However, it’s important from an early stage to create a clear policy of who within the business is responsible for the management of these crucial assets and who has access to them and also where these domains are registered. A lot of the time, a common issue we see as a company goes through the early stages of start-up through to scale up, is people losing control of their assets. Different people register, under different information, through different providers. Leading risks in the administrations such as missed payments, or lost communication from registries/registrars that lead to the loss of an asset. This sometimes ends up being extremely costly because the domains typically gets picked up by domain investors.

Therefore, as early as possible, shift to a provider that removes the administrative burden, gives proactive advice in line with your business needs and strategy, where you have a direct contact that can help you with any queries you have.

 

What to watch out for:

 Third Party Registrations, either limiting your presence in a local market, infringing on trademarks or used for cybercrime purposes

 We think there is an important distinction to make here. Unless you have a trademark on the domain in the region or someone is intentionally capitalizing on monetizing a typo of your trademark, no one really is a squatter in the domain name industry. They’re smart investors. They understand and recognize the value of digital assets. If you lack a trademark or other legal forms of similar use and do not have a clear/defined strategy for the domain market, you’re going to be outsmarted, and it will cost you either loss of traffic or a significant sum to retrieve.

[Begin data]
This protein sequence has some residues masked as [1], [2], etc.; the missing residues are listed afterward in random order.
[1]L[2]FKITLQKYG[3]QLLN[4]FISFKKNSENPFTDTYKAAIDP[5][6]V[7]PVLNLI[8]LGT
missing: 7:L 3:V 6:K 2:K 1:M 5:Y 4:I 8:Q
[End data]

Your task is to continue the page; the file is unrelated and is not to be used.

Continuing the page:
Most domains can be retrieved through a dispute, most often called UDRP, if it infringes on your trademark and match the required criteria.

  1. The domains are either identical or easily confused with the registered trademark.
  2. The domain holder should not have their own justified interest in owning the domain. For example, a similar trademark, in another country or industry.
  3. The domain holder has to have registered the domain in “bad faith” intending to abuse your brand for monetary gain. If you ever get contacted regarding acquiring a domain where you hold a trademark, you’ve got a clear case, so don’t interact and file a dispute instead.


It’s important to know that not all markets follow this process, the most clear-cut example of this is Germany, in order to prove your right to a domain in Germany you have to go through a legal process in German court which is extremely costly. Investors are aware and typically therefore register the .de domain if you file for an EU trademark. If you intend on being international and consider Germany to be a potential market in the future. Make sure to register this domain as early as possible.

 Domain investors monitor trademark activity and register domains as the application is filed, therefore make sure you pick up the domains that are important for your business either together with or before submitting a trademark application.

 

We have gathered some do’s, don’ts and actions for making your domain management better:

 Do:

  • Consider domains as intellectual property of your company.
  • Ensure up to date legal ownership details registered on the domain. They are an asset that adds value to your business, which investors recognize.
  • Make a strategic plan from early on.
  • Register domains before or together with your trademark application.

 Don’t:

  • Register domains with different providers.
  • De-register domains without understanding their value.
  • Have multiple people register domains on your behalf.

 Actions

  • Create a domain policy that defines process and ownership internally.
  • Create a clear domain strategy in place that ties into business goals and trademark strategy.
  • Consolidate your domains with one partner that understands your business and can offer sufficient advice and guidance.